Lakefront Community Areas

Edgewater is a lakefront community area on the North Side of the city of Chicago, Illinois seven miles north of the Loop. As one of Chicago’s 77 official community areas, Edgewater is bounded by Foster Avenue on the south, Devon Avenue on the north, Ravenswood Avenue on the west, and Lake Michigan on the east. Edgewater contains several beaches that residents enjoy in the late spring, summer, and early autumn. Chicago’s largest park, Lincoln Park, stretches south from Edgewater for seven miles along the waterfront, almost to downtown.

Historically, Edgewater was the northeastern corner of Lake View Township, an independent suburb which was annexed by the city of Chicago in 1889. Today, the Uptown community is to Edgewater’s south, Lincoln Square to its west, West Ridge to its northwest and Rogers Park to its north.

Edgewater was first developed around the 1880s as a summer home for Chicago’s elite. Today, it provides the northern terminus of both Lincoln Park and Lake Shore Drive. With the exception of pockets acknowledged as historic districts (like the Bryn Mawr Historic District), east-Edgewater (Edgewater Beach) boasts a skyline of high-rise apartment buildings, condominium complexes, and mid-rise homes. To the west, Edgewater is characterized by commercial businesses; single-family homes; and two-, three-, or four-story flats, including the historic neighborhood of Andersonville.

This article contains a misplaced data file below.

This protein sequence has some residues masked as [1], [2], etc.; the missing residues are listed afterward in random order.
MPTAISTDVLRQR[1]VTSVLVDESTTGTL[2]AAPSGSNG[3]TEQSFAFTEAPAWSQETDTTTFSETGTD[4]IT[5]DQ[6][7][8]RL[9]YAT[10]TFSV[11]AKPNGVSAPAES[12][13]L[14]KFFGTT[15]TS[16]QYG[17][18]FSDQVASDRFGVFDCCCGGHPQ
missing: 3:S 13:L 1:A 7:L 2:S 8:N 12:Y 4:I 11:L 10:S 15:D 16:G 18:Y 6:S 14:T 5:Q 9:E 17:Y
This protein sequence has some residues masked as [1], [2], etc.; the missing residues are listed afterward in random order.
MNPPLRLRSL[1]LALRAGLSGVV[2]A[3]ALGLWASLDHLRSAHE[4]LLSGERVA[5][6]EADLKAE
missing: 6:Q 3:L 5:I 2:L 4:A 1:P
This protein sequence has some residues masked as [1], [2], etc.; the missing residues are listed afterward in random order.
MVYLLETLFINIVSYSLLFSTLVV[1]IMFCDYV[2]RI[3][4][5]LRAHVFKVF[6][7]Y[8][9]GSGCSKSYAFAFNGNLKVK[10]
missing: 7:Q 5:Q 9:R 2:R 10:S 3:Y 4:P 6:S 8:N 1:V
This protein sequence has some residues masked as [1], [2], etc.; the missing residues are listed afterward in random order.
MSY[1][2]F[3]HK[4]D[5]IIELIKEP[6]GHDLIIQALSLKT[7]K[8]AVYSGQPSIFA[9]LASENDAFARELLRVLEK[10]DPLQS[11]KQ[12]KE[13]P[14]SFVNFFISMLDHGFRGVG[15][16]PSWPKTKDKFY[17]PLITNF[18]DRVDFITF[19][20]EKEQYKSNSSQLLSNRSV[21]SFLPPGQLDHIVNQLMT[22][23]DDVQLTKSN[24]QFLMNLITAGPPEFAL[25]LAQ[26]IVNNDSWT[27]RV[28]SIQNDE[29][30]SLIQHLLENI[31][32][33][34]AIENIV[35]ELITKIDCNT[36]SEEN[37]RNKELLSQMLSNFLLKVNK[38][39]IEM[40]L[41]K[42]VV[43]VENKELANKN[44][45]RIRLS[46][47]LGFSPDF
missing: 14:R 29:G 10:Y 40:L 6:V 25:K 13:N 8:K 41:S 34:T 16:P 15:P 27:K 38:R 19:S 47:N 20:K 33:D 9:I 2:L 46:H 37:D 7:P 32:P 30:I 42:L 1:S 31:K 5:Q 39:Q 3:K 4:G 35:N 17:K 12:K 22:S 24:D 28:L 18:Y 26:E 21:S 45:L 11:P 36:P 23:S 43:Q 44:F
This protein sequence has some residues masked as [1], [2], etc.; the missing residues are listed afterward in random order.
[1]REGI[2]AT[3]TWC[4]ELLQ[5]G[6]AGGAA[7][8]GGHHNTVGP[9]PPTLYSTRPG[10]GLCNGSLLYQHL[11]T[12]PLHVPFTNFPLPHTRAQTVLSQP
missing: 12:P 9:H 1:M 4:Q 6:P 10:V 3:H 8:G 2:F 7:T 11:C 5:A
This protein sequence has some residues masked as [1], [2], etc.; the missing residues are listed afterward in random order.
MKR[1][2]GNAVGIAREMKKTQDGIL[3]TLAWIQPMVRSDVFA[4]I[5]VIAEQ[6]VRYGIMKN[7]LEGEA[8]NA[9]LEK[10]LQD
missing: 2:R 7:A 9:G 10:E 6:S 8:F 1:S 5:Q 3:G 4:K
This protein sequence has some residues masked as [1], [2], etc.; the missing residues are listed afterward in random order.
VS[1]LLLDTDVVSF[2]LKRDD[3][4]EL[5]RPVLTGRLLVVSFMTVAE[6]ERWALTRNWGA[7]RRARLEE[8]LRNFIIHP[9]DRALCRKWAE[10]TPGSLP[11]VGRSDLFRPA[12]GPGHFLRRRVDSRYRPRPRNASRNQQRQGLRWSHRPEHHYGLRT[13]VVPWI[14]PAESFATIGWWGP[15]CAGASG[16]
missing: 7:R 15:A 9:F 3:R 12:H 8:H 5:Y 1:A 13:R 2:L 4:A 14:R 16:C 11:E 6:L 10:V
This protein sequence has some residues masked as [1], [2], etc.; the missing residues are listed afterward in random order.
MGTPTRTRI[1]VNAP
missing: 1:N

All You Need Is Love

The Beatles were an English rock band that formed in Liverpool, in 1960. With John Lennon, Paul McCartney, George Harrison and Ringo Starr, they became widely regarded as the greatest and most influential act of the rock era.[1] Rooted in skiffle, beat and 1950s rock and roll, the Beatles later experimented with several genres, ranging from pop ballads to psychedelic and hard rock, often incorporating classical elements in innovative ways. In the early 1960s, their enormous popularity first emerged as “Beatlemania”, but as their songwriting grew in sophistication they came to be perceived as an embodiment of the ideals shared by the era’s sociocultural revolutions.

From 1960, the Beatles built their reputation playing clubs in Liverpool and Hamburg over a three-year period. Manager Brian Epstein moulded them into a professional act and producer George Martin enhanced their musical potential. They gained popularity in the United Kingdom after their first hit, “Love Me Do”, in late 1962. They acquired the nickname “the Fab Four” as Beatlemania grew in Britain over the following year, and by early 1964 they had become international stars, leading the “British Invasion” of the United States pop market.

From 1965 onwards, the Beatles produced what many critics consider their finest material, including the innovative and widely influential albums Rubber Soul (1965), Revolver (1966), Sgt. Pepper’s Lonely Hearts Club Band (1967), The Beatles (commonly known as the White Album, 1968) and Abbey Road (1969). After their break-up in 1970, they each enjoyed successful musical careers. Lennon was shot and killed in December 1980, and Harrison died of lung cancer in November 2001. McCartney and Starr, the surviving members, remain musically active.